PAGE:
Saint Thérèse of the Child Jesus
Few Saints have aroused so much admiration and enthusiasm immediately after their death; few have acquired a more astonishing popularity everywhere on earth; few have been so rapidly raised to the altars as was this holy young Carmelite. Marie Françoise Thérèse Martin, known as the Little Flower of Jesus, was born January 2, 1873 at Alençon in Normandy, France, of very Christian parents. The Martins, who lost four of their little ones in early infancy or childhood, regarded their children as gifts from heaven and offered them to God before their birth. Thérèse was the last flower of this blessed stem, which gave four Sisters to the Carmel of Lisieux, still another to the Visitation of Caen. The five sisters were left without their mother, a victim of cancer, when Thérèse was only four years old; but her two oldest sisters were of an age to take excellent care of the household and continue the Christian character formation of the younger ones, which their mother had initiated. Their saintly father was soon to see his little flock separated, however, when one after the other they left to enter religious life. He blessed each one and gave them all back to God, with humble gratitude to God for having chosen his daughters.
From childhood Thérèse had manifested a tender piety which her naturally lively temperament could not alter. Her mother’s death affected her profoundly, however, and at the age of nine she was visited with a severe trial in the form of an illness the doctors could not diagnose, and which seemed incurable. She was instantly restored to her ordinary good health by the Virgin Mary, in answer to her desolate sisters’ prayers; Thérèse saw Her statue become animated, to smile at her with an ineffable tenderness as she lay on her bed of suffering.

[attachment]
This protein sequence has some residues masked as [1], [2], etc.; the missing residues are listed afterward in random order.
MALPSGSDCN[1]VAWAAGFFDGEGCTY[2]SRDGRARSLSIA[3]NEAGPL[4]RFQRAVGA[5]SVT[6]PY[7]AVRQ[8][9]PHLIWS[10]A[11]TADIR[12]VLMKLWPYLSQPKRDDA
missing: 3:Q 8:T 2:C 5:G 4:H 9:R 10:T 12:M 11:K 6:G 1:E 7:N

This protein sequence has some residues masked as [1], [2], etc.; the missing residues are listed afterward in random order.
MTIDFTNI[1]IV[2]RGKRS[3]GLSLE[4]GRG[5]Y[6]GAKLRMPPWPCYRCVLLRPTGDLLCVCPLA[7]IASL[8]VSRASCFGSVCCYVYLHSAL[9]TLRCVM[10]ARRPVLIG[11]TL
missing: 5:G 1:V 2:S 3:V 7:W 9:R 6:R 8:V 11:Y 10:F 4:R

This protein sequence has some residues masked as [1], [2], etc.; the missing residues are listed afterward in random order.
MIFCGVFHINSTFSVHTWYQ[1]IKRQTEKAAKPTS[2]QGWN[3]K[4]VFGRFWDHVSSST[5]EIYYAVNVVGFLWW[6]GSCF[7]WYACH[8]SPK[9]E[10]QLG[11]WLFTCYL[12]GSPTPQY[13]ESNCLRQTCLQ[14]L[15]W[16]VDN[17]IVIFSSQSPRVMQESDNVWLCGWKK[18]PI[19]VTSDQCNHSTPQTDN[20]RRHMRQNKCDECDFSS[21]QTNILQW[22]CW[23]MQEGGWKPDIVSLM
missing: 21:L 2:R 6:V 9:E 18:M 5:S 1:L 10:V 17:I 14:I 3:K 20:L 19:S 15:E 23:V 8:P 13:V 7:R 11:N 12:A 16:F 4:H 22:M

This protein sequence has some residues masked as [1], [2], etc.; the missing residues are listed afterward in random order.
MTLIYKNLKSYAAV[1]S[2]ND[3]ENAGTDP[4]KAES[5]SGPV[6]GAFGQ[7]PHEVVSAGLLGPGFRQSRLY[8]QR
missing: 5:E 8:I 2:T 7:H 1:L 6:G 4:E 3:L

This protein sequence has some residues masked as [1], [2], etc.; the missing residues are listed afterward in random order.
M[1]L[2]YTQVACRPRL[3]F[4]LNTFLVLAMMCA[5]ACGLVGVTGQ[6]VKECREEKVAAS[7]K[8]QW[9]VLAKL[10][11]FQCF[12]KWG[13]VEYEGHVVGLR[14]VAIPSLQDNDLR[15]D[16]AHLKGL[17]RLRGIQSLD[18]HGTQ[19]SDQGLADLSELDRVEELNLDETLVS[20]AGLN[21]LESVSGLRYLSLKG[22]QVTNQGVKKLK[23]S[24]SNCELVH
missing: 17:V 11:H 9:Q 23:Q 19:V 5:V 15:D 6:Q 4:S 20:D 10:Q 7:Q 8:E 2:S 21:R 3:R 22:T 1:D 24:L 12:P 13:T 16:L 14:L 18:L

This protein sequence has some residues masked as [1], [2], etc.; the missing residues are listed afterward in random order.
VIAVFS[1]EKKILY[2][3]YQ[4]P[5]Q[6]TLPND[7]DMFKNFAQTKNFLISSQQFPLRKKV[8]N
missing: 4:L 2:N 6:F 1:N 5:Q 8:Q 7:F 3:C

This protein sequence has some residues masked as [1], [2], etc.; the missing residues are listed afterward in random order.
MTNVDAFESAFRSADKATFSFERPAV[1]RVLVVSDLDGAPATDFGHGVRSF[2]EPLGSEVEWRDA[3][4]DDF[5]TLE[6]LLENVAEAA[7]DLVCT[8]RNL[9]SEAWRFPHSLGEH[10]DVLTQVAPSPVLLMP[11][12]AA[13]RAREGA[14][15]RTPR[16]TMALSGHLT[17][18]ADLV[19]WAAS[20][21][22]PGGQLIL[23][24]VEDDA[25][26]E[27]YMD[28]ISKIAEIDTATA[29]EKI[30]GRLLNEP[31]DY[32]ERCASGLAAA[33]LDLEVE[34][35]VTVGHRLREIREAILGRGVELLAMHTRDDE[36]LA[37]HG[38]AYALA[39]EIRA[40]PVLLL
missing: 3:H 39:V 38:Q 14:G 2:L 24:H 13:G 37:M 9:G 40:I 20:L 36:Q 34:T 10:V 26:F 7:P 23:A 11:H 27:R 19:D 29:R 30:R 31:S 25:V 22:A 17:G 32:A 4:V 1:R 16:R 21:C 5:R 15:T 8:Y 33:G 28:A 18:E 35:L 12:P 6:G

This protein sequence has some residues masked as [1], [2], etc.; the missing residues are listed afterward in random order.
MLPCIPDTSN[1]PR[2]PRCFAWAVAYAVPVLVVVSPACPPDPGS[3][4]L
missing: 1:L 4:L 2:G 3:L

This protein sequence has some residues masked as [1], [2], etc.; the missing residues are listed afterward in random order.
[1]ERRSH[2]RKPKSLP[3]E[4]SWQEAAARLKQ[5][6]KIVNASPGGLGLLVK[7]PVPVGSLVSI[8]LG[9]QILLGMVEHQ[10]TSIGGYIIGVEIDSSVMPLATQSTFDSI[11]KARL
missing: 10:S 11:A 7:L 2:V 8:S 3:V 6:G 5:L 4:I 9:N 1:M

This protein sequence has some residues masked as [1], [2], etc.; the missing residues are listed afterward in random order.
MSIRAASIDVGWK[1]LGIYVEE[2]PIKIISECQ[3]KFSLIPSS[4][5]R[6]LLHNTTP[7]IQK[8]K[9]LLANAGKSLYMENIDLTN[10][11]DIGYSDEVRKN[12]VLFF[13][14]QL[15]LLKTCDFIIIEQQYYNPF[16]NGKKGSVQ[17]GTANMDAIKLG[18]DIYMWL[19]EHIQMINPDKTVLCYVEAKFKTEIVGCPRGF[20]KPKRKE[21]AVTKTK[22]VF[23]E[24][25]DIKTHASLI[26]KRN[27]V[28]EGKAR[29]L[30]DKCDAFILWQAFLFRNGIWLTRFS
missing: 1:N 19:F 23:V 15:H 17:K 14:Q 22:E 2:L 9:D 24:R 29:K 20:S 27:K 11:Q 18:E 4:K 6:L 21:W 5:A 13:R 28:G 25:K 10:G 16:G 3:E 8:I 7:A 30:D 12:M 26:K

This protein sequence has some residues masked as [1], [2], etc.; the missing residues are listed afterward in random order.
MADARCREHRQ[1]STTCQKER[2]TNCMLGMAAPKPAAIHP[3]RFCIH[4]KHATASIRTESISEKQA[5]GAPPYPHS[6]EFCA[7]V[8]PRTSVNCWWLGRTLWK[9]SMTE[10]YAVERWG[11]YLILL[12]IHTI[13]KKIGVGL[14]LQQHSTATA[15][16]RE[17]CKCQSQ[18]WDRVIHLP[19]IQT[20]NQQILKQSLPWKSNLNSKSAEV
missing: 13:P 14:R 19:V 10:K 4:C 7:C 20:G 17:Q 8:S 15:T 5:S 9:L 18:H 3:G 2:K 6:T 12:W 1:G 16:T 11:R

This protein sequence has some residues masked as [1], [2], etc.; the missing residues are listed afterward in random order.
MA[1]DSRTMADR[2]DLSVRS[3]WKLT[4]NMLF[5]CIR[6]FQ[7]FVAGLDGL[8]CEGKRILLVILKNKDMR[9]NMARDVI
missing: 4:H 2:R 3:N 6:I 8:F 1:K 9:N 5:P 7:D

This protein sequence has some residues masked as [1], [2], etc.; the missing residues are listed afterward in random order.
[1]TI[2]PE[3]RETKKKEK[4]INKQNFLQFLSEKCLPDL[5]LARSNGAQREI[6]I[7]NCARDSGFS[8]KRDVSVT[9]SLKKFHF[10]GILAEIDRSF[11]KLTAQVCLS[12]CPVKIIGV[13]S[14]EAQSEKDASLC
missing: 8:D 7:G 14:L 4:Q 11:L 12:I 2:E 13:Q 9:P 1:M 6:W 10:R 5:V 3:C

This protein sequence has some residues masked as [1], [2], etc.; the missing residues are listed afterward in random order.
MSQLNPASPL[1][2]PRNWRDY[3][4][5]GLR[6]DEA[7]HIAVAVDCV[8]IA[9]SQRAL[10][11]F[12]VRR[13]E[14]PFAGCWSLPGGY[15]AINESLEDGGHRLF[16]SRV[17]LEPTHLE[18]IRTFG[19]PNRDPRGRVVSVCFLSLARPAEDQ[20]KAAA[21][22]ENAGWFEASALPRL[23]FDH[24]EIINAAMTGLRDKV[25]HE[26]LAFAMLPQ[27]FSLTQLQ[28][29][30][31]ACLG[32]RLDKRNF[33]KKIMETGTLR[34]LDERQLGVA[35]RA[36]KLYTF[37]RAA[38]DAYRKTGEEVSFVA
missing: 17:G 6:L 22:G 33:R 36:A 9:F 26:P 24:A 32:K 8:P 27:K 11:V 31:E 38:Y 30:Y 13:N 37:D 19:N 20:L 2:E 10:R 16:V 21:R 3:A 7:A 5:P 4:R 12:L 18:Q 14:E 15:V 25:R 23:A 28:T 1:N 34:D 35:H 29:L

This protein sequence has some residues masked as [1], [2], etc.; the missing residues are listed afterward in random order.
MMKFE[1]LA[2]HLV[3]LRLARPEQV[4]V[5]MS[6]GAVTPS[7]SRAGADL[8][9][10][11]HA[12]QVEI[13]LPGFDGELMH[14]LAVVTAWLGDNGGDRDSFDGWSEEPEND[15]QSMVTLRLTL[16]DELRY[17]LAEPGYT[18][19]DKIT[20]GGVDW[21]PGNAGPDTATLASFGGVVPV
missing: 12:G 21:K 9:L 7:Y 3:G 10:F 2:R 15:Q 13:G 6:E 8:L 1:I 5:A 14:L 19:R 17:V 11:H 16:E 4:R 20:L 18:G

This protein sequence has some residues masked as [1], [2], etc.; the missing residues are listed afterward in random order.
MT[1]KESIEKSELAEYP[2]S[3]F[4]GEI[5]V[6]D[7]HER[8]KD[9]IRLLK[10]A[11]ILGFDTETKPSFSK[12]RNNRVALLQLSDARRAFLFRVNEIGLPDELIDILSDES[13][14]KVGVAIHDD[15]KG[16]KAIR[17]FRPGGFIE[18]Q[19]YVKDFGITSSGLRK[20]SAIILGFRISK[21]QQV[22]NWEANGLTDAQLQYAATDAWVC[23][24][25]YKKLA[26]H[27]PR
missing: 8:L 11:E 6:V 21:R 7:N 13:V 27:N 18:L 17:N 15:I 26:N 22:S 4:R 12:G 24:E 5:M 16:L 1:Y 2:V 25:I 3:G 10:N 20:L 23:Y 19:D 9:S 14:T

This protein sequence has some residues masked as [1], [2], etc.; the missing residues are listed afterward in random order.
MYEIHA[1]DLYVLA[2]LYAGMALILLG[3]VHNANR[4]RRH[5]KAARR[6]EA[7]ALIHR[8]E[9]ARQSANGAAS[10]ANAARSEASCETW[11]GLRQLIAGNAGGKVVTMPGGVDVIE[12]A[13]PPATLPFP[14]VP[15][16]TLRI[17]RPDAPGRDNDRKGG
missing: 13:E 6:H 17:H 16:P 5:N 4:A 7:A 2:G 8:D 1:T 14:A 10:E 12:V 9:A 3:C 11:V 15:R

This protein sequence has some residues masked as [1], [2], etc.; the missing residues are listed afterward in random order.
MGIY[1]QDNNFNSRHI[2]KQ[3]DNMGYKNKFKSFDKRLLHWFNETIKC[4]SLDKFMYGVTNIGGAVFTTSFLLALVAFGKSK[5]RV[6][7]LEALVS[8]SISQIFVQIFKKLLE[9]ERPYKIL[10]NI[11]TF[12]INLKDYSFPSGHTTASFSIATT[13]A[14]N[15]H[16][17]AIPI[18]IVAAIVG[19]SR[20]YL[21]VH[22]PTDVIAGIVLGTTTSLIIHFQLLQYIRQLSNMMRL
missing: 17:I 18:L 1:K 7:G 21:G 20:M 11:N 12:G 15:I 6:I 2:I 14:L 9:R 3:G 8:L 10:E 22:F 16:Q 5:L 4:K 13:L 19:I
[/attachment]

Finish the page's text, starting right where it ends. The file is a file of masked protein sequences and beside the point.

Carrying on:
Before the age of fifteen Thérèse already desired to enter the Carmel of Lisieux, where her two eldest sisters were already nuns; a trip to Rome and a petition at the knees of the Holy Father Leo XIII gave her the inalterable answer that her Superiors would regulate the matter. Many prayers finally obtained an affirmative reply to her ardent request, and four months after her fifteenth birthday she entered Carmel with an ineffable joy. She could say then, I no longer have any desire but to love Jesus even to folly.
She adopted flowers as the symbol of her love for her Divine Spouse and offered all her little daily sacrifices and works as rose petals at the feet of Jesus. Divine Providence gave to the world the autobiography of this true Saint, whose little way of spiritual childhood was described in her own words in her Story of a Soul. She could not offer God the macerations of the great soldiers of God, only her desires to love Him as they had loved Him, and to serve Him in every way possible, not only as a cloistered nun, but as a missionary, a priest, a hero of the faith, a martyr. She chose all in spirit, for her beloved Lord. Later she would be named patroness of missions. Her spirituality does not imply only sweetness and light, however; this loving child of God passed by a tunnel of desolate spiritual darkness, yet never ceased to smile at Him, wanting to serve Him, if it were possible, without His even knowing it.
When nine years had passed in the Carmel, the little flower was ready to be plucked for heaven; and in a slow agony of consumption, Thérèse made her final offering to God. She suffered so severely that she said she would never have believed it possible, and could only explain it by her desire to save souls for God. She died in 1897, was beatified in 1923 and canonized in 1925. And now, as she foretold, she is spending her heaven in doing good upon earth. Countless miracles have been attributed to her intercession.
Lives of the Saints for Every Day of the Year. (Reprint of the work of John Gilmary Shea, with Appendix including recently canonized Saints) (Benziger Brothers: New York, 1955. Third Edition: Tan Books and Publishers: Rockford, Ill., 1995); Vie des Saints pour tous les jours de l’année, by Abbé L. Jaud (Mame: Tours, 1950)